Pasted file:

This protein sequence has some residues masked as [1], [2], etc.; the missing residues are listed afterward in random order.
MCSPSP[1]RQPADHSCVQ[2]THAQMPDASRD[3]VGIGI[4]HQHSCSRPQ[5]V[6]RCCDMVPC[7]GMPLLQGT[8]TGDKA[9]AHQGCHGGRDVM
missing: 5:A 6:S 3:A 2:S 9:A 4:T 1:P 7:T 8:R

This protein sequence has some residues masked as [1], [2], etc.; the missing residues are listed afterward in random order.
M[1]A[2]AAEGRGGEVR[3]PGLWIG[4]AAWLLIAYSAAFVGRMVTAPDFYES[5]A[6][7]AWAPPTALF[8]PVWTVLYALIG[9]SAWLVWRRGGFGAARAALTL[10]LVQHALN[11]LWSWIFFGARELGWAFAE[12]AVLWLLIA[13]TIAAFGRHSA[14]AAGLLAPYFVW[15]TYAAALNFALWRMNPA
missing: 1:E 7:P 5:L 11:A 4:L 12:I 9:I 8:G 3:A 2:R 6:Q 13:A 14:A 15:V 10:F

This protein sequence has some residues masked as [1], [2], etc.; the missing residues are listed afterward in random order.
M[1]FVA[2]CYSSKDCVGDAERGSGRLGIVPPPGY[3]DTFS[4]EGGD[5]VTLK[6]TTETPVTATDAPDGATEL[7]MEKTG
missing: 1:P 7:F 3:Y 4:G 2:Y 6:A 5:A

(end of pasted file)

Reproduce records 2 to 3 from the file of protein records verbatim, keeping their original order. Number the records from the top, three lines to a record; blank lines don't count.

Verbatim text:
This protein sequence has some residues masked as [1], [2], etc.; the missing residues are listed afterward in random order.
M[1]A[2]AAEGRGGEVR[3]PGLWIG[4]AAWLLIAYSAAFVGRMVTAPDFYES[5]A[6][7]AWAPPTALF[8]PVWTVLYALIG[9]SAWLVWRRGGFGAARAALTL[10]LVQHALN[11]LWSWIFFGARELGWAFAE[12]AVLWLLIA[13]TIAAFGRHSA[14]AAGLLAPYFVW[15]TYAAALNFALWRMNPA
missing: 1:E 7:P 5:L 11:A 4:L 12:I 9:I 8:G 3:A 2:R 6:Q 13:A 14:A 15:V 10:F

This protein sequence has some residues masked as [1], [2], etc.; the missing residues are listed afterward in random order.
M[1]FVA[2]CYSSKDCVGDAERGSGRLGIVPPPGY[3]DTFS[4]EGGD[5]VTLK[6]TTETPVTATDAPDGATEL[7]MEKTG
missing: 1:P 7:F 3:Y 4:G 2:Y 6:A 5:A